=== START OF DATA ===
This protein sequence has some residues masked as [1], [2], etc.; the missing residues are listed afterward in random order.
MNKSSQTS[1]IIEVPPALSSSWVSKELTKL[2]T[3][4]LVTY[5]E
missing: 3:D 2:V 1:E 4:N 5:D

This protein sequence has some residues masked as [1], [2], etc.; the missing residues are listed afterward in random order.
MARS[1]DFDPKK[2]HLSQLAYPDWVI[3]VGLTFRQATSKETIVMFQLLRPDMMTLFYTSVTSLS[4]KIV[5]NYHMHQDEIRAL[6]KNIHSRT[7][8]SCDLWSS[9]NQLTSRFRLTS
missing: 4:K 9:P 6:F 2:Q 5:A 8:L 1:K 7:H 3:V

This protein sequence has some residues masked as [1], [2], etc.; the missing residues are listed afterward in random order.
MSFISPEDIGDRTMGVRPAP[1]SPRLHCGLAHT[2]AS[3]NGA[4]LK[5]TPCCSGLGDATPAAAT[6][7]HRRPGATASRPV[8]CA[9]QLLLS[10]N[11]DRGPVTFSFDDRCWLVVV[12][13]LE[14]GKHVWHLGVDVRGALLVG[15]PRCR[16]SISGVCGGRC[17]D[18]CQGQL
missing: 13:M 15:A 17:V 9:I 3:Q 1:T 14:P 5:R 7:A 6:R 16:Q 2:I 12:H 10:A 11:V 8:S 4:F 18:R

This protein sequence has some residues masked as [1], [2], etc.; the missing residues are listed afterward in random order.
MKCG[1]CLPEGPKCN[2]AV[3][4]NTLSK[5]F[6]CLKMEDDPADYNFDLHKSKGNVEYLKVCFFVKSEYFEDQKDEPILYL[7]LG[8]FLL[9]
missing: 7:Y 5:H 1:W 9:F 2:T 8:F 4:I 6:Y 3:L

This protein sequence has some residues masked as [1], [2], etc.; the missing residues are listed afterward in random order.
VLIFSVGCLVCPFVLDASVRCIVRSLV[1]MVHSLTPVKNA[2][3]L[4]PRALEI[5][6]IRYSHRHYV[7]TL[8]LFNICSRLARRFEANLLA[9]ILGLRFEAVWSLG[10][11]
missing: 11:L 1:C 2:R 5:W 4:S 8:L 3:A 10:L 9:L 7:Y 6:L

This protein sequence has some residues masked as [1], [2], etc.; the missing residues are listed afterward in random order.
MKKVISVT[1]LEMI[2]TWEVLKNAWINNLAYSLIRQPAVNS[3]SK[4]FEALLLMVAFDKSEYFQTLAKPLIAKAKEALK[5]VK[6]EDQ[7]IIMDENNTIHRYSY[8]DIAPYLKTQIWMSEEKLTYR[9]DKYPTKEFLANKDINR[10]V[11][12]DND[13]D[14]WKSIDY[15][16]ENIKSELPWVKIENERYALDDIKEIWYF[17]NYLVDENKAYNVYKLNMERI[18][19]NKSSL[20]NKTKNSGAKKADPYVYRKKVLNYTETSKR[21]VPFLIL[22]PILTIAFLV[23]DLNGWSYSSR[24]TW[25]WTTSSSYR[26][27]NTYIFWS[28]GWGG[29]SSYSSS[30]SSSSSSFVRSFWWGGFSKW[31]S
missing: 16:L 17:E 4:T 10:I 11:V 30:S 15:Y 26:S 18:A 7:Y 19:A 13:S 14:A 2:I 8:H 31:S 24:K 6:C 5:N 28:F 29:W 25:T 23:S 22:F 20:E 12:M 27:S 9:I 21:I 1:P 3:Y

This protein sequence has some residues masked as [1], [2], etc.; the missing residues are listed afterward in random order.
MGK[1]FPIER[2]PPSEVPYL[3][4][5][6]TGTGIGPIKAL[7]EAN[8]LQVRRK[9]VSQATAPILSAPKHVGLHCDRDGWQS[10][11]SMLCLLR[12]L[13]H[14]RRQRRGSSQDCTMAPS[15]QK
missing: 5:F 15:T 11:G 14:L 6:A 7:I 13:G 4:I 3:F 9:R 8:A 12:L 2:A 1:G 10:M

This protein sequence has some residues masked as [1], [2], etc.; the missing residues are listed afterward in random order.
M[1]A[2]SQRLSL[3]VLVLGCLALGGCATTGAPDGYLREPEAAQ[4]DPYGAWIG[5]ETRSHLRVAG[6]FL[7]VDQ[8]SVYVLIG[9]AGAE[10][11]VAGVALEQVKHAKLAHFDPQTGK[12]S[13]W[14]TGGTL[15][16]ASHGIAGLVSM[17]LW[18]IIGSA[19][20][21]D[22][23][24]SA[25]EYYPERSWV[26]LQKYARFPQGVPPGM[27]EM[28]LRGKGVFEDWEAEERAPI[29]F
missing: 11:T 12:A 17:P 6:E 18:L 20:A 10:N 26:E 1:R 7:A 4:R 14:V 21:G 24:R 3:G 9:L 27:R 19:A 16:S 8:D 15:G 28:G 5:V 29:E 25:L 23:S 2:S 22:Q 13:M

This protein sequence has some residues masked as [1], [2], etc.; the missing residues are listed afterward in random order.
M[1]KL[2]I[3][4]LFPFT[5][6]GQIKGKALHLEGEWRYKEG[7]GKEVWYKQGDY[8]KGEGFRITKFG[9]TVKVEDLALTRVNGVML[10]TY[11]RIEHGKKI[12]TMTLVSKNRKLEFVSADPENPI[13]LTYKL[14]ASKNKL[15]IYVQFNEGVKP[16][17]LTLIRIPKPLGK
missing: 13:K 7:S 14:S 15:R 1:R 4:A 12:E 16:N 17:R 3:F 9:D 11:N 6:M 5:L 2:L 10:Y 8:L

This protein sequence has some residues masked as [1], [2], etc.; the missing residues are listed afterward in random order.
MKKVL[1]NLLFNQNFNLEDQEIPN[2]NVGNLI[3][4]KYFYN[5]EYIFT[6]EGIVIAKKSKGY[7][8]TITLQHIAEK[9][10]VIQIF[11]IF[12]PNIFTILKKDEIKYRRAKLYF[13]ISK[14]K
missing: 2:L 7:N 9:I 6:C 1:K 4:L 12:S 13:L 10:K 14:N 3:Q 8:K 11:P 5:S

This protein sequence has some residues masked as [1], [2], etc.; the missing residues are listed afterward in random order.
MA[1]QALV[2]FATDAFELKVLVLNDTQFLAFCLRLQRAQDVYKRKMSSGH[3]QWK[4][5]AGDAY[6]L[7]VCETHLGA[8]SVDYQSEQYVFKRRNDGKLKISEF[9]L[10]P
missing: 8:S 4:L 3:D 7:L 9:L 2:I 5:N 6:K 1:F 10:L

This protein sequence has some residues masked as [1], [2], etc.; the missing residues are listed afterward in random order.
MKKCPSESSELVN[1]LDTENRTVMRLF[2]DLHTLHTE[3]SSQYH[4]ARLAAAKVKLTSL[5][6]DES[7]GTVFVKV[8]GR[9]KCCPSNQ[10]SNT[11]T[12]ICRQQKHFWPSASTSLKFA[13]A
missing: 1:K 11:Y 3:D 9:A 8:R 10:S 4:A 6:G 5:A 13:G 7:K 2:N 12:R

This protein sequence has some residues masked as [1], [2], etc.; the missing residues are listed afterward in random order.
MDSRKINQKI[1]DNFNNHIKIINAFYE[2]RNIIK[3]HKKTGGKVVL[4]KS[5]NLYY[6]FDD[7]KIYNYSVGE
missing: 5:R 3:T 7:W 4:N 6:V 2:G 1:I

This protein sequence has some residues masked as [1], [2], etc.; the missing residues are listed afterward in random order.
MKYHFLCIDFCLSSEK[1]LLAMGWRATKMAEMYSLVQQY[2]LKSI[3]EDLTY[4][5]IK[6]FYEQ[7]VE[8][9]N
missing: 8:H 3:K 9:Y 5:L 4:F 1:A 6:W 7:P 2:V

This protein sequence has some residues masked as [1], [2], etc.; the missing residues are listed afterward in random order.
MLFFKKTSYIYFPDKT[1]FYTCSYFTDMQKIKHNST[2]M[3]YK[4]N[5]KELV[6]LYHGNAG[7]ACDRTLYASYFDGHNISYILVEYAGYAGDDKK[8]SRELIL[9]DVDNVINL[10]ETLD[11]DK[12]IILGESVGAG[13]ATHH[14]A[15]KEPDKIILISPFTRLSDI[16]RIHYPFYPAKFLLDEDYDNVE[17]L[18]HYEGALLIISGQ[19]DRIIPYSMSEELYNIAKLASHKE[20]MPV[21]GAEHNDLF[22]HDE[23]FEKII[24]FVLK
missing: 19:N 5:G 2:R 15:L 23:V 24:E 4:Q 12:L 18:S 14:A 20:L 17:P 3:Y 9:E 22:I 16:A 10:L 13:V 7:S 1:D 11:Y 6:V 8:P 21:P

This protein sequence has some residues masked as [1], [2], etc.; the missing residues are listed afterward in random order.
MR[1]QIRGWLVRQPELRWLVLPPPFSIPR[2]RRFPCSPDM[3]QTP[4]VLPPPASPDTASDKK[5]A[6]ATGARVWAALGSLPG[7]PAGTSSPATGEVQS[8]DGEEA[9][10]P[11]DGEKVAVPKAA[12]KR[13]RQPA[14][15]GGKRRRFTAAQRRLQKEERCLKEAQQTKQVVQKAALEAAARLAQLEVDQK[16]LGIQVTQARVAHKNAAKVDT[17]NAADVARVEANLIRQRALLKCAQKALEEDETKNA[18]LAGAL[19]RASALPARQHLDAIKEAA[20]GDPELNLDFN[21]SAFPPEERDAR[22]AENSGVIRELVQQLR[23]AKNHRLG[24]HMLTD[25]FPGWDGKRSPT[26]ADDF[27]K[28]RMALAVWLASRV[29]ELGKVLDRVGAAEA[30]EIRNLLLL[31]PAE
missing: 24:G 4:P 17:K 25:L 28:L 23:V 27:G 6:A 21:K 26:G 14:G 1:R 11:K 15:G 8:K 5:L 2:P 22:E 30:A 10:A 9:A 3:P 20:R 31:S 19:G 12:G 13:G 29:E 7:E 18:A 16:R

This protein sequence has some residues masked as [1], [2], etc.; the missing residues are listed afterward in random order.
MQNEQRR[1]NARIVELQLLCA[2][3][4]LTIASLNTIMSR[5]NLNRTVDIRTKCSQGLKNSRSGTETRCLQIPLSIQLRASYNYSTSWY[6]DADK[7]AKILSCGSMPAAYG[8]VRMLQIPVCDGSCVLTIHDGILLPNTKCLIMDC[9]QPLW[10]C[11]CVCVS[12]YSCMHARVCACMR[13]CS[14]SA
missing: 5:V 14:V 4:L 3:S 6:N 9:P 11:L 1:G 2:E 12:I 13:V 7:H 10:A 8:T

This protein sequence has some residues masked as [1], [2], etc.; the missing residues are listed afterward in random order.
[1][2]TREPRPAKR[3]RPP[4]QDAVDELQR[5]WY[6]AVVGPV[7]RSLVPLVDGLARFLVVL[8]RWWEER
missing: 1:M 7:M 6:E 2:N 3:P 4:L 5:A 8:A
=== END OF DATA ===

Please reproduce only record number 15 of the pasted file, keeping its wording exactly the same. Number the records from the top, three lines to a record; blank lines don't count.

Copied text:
This protein sequence has some residues masked as [1], [2], etc.; the missing residues are listed afterward in random order.
MLFFKKTSYIYFPDKT[1]FYTCSYFTDMQKIKHNST[2]M[3]YK[4]N[5]KELV[6]LYHGNAG[7]ACDRTLYASYFDGHNISYILVEYAGYAGDDKK[8]SRELIL[9]DVDNVINL[10]ETLD[11]DK[12]IILGESVGAG[13]ATHH[14]A[15]KEPDKIILISPFTRLSDI[16]RIHYPFYPAKFLLDEDYDNVE[17]L[18]HYEGALLIISGQ[19]DRIIPYSMSEELYNIAKLASHKE[20]MPV[21]GAEHNDLF[22]HDE[23]FEKII[24]FVLK
missing: 19:N 5:G 2:R 15:L 23:V 24:E 4:Q 12:L 18:S 14:A 20:L 17:P 3:Y 9:E 22:I 16:A 10:L 13:V 7:S 1:D 11:Y 6:V 8:P 21:P